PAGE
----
Dods (M.), Christ and Man, 38.

Fürst (A.), True Nobility of Character, 302.

Holden (J. S.), The Pre-eminent Lord, 180.

Holden (J. S.), Life’s Flood-Tide, 70.

Kelman (J.), Redeeming Judgment, 19.

Knight (H. T.), The Cross, the Font, and the Altar, 1.

Little (W. J. K.), Characteristics of the Christian Life, 223.

Little (W. J. K.), The Hopes of the Passion, 156.

Maclaren (A.), A Rosary of Christian Graces, 145.

Neville (W. G.), Sermons, 9.

Owen (J. W.), Some Australian Sermons, 93.

Rate (J.), Leaves from the Tree of Life, 1.

Russell (A.), The Light that Lighteth Every Man, 293.

Temple (W.), Repton School Sermons, 84.

British Congregationalist, Jan. 18, 1914 (A. E. Garvie).

Christian World, May 20, 1909 (J. D. Jones).

Christian World Pulpit, x. 309 (H. W. Beecher); xii. 222 (H. W. Beecher); xl. 396 (H. Ross); xli. 156 (T. R. Stevenson); lxv. 305 (J. H. Jowett); lxix. 81 (A. F. W. Ingram); lxxix. 68 (A. B. Scott); lxxxii. 43 (A. C. Dixon).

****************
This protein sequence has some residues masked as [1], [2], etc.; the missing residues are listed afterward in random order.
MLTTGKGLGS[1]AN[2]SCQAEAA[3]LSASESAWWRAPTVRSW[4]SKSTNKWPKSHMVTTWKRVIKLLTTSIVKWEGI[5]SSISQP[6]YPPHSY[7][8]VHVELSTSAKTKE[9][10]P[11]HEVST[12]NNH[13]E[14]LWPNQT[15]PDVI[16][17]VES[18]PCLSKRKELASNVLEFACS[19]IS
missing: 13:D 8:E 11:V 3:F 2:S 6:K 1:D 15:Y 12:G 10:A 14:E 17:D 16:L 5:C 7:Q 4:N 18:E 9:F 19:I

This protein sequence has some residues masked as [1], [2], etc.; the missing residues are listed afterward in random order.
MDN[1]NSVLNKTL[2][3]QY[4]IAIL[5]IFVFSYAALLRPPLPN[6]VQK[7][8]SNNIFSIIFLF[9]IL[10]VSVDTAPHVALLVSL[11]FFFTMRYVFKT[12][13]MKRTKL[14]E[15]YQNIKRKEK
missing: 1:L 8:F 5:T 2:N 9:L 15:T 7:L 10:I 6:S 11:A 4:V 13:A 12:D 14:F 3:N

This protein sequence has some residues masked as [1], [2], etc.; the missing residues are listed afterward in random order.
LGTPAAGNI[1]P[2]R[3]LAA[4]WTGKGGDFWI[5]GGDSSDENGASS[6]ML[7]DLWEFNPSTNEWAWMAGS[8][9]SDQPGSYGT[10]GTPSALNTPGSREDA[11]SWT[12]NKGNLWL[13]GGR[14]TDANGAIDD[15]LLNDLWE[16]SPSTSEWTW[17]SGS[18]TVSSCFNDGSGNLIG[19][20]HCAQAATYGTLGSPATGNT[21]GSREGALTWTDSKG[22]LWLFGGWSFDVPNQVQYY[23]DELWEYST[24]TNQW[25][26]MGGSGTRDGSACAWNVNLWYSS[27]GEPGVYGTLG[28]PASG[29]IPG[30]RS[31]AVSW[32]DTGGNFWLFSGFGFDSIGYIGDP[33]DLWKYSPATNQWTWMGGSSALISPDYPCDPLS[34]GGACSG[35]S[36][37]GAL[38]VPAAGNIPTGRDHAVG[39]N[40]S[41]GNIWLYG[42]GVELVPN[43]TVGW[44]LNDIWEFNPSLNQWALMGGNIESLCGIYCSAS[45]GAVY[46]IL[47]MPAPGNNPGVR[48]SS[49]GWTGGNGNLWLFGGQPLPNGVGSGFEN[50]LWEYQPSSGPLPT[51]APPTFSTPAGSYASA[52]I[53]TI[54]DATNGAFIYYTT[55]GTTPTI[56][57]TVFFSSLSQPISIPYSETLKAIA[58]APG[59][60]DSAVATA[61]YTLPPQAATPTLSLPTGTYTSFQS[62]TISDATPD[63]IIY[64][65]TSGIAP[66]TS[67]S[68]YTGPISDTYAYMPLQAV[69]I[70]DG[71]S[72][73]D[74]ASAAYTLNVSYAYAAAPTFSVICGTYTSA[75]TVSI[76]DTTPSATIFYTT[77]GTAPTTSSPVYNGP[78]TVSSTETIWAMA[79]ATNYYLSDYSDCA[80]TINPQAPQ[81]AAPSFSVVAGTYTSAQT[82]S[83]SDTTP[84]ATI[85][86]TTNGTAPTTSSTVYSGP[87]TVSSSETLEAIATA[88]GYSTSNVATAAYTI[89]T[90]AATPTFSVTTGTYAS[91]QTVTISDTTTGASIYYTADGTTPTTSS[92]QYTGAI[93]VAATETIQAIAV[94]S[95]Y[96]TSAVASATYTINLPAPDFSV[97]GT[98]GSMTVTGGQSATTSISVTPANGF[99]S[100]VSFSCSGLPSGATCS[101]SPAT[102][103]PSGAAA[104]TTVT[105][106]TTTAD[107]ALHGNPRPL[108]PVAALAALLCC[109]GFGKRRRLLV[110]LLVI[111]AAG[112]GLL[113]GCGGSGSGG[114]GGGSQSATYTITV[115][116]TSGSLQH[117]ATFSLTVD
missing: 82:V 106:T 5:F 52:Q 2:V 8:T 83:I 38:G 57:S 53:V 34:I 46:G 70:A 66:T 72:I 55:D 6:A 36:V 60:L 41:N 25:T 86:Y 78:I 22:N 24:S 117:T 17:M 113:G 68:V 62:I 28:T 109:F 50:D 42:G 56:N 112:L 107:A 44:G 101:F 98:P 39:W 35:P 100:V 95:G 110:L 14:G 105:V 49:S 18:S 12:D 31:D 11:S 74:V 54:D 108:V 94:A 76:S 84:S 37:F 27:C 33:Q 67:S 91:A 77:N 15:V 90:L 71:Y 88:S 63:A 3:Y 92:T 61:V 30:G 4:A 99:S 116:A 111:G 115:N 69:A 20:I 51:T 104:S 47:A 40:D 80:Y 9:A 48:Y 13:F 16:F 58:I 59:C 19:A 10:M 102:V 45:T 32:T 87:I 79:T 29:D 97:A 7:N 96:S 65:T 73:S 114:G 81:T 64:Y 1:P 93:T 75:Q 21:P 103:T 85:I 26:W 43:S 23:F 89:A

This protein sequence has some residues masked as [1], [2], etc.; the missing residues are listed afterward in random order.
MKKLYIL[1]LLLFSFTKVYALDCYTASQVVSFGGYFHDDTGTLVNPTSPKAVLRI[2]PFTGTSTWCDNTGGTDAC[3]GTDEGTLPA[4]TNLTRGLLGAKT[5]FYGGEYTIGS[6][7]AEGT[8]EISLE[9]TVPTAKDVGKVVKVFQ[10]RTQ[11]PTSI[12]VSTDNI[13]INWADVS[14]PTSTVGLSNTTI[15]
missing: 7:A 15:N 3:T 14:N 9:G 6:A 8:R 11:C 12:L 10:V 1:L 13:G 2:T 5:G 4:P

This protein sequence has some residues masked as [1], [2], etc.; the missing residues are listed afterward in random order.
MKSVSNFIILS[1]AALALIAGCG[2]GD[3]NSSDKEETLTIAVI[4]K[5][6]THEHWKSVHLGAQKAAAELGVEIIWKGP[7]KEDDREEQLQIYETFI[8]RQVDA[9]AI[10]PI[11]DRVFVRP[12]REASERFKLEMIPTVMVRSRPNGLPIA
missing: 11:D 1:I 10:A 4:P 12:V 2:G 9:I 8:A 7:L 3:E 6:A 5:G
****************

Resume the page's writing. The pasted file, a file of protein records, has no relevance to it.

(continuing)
Church of England Pulpit, lxi. 414 (H. E. Ryle).


Verse 30

(30) Easy.—The Greek has a wider range of meaning—good, helpful, kind, profitable.

My burden is light.—The “burden” of Christ was the commandment that most characterised His teaching—the new commandment that men should love one another; and those who obeyed that commandment would find all to which it bound them light and easy.

 


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Bibliography Information
Ellicott, Charles John. "Commentary on Matthew 11:4". "Ellicott's Commentary for English Readers". https://www.studylight.org/commentaries/ebc/matthew-11.html. 1905.

Lectionary Calendar
Thursday, November 14th, 2019
the Week of Proper 27 / Ordinary 32